My parents just sold my childhood home. Since I was eighteen months old when they bought it, I don’t remember any other house. As I drove away for the last time, I realized that I would never walk in that front door anymore, never swim in that pool, never have breakfast at that table or watch tv in that family room–the places where I spent my entire life until I left for college, the places I still called home long after I’d made another. I felt like I needed to grab all those memories as though they were bubbles, bent on bursting into nothingness. and ironically, these bubbles had already burst ages ago. How to catch them now?
And then I realized: I already had.
As I dug into my past, I was surprised what I came up with. Holding my cat in the living room, crying over a boy. Kissing a different boy in the pool. Kissing the right boy in that family room, the boy who would become my husband. Playing video games on the floor with my mom. Playing on the stairs with my sister. Playing by myself with a little Lego animal family. Moment after moment, all based in that house, the backdrop of my childhood.
I thought they were gone, those moments, because they burst. All moments burst. But they collect as well. The pool of our memories is deep, and surprisingly tight. No, I don’t remember it all. But there was considerable comfort in how much I could remember, even twenty-five or thirty years later.
I took my sweet ones to Disneyland a few weeks ago, just me and them. In all the craziness of summer crowds, with only one adult for two children, we flitted through our day with surprising ease. It was amazing, just spending time creating memories with them. I meant to come home and record all those memories–squeezing into a single car on Buzz Lightyear or getting soaked by a stuck parade float while holding a less-than-thrilled K. The feeling of their warm little hands still seeking mine out, an inseparable row of three.
Meant to record them, but didn’t.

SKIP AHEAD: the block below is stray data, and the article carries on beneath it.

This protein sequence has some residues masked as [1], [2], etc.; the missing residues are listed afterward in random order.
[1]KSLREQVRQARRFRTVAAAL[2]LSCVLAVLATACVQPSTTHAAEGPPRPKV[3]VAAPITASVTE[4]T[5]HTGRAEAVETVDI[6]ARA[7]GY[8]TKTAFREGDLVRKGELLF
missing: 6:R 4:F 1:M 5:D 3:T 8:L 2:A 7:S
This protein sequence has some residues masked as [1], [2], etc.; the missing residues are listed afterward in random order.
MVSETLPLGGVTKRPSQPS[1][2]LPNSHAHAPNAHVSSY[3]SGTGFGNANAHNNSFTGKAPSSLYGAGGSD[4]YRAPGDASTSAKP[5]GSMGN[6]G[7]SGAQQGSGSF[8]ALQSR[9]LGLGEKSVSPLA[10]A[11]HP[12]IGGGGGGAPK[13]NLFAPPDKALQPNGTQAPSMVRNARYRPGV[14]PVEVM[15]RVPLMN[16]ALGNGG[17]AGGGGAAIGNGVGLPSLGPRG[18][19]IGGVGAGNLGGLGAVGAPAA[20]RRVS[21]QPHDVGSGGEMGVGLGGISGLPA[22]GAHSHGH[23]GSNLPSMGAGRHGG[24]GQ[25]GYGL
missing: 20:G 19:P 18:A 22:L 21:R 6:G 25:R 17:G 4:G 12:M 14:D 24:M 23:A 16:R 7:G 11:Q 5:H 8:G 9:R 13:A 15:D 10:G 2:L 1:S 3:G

I’ve accepted the fact that this season of my life is messy, busy, hectic. God has packed it full right now, and it therefore lacks the simplicity that I admire in some other people’s lives. But this is our road, and I praise Jesus for the blessing that it is. I wouldn’t trade it for anything. Still, between end of school activities and M’s birthday party and our summer vacation, the craziness reached a new level, and with that came the return of anxiety over the weight of the carpe diem battle cry of motherhood–that we should be recognizing all those little moments and appreciating them as they float past us. We leap for one and it floats, pops, slips right past. Even if we grab one, we’ve missed three in the process.
But they’re still there. Just because we didn’t necessarily appreciate it at the time doesn’t mean we lived it any less. Sometimes the whirlwind is just part of the experience, instead of a hindrance to it.
I’m all for slowing down and enjoying life. I’m the one who waits patiently while my kids read every last sign in the Tarzan treehouse, or who builds Lego creations for (what feels like) hours on end. But there’s also joy in the frenzy, and I just because I can’t appreciate now doesn’t mean I can’t appreciate it later.
Take a deep breath. Yes, they are growing up before your eyes. Yes, life is whipping past you every second. But that’s okay. You’re growing and whipping along with it. Praise God for constructing us so capably, for giving us not just life abundant, but the ability to enjoy it both now and in the future. God promises that “I have come that they may have life, and have it to the full” (John 10:10). That brimming-full pool of memories will be all the more refreshing when we get a chance to really swim.